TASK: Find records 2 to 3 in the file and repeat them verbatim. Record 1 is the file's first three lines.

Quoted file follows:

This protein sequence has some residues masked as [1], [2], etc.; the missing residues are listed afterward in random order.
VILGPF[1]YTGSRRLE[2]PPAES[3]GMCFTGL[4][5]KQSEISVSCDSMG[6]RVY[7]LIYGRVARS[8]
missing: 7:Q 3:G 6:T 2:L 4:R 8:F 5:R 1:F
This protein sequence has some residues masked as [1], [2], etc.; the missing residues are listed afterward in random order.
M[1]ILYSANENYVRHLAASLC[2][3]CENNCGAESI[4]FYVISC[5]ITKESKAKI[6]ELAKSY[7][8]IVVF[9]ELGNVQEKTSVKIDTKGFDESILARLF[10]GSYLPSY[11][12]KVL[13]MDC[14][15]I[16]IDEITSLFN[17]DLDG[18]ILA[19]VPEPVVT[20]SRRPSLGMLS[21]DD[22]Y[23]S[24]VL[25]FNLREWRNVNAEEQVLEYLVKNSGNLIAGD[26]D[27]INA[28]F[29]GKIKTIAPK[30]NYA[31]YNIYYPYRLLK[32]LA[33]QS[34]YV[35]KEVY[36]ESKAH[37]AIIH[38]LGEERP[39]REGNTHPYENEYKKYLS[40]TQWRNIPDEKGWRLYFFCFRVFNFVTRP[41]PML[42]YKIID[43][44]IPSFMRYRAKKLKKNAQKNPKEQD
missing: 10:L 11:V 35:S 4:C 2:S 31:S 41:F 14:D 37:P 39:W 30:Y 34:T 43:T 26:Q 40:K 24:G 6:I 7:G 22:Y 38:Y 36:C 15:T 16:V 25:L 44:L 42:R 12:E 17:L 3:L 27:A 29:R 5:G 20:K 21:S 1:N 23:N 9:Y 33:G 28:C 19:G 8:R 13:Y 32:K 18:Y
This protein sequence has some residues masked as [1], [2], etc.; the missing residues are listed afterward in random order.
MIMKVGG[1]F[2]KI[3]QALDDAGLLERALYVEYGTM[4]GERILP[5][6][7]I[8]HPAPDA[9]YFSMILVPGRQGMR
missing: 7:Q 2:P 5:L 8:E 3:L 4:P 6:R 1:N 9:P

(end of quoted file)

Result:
This protein sequence has some residues masked as [1], [2], etc.; the missing residues are listed afterward in random order.
M[1]ILYSANENYVRHLAASLC[2][3]CENNCGAESI[4]FYVISC[5]ITKESKAKI[6]ELAKSY[7][8]IVVF[9]ELGNVQEKTSVKIDTKGFDESILARLF[10]GSYLPSY[11][12]KVL[13]MDC[14][15]I[16]IDEITSLFN[17]DLDG[18]ILA[19]VPEPVVT[20]SRRPSLGMLS[21]DD[22]Y[23]S[24]VL[25]FNLREWRNVNAEEQVLEYLVKNSGNLIAGD[26]D[27]INA[28]F[29]GKIKTIAPK[30]NYA[31]YNIYYPYRLLK[32]LA[33]QS[34]YV[35]KEVY[36]ESKAH[37]AIIH[38]LGEERP[39]REGNTHPYENEYKKYLS[40]TQWRNIPDEKGWRLYFFCFRVFNFVTRP[41]PML[42]YKIID[43][44]IPSFMRYRAKKLKKNAQKNPKEQD
missing: 10:L 11:V 35:S 4:C 2:S 31:S 41:F 14:D 37:P 39:W 30:Y 34:T 43:T 26:Q 40:K 24:G 6:I 7:G 22:Y 38:Y 36:C 15:T 16:V 25:L 44:L 42:R 12:E 17:L 3:L 27:A 29:R 5:G 20:K 21:S 1:N 23:N 9:Y 33:G 28:C 19:G 8:R 13:Y 32:K 18:Y
This protein sequence has some residues masked as [1], [2], etc.; the missing residues are listed afterward in random order.
MIMKVGG[1]F[2]KI[3]QALDDAGLLERALYVEYGTM[4]GERILP[5][6][7]I[8]HPAPDA[9]YFSMILVPGRQGMR
missing: 7:Q 2:P 5:L 8:E 3:L 4:P 6:R 1:N 9:P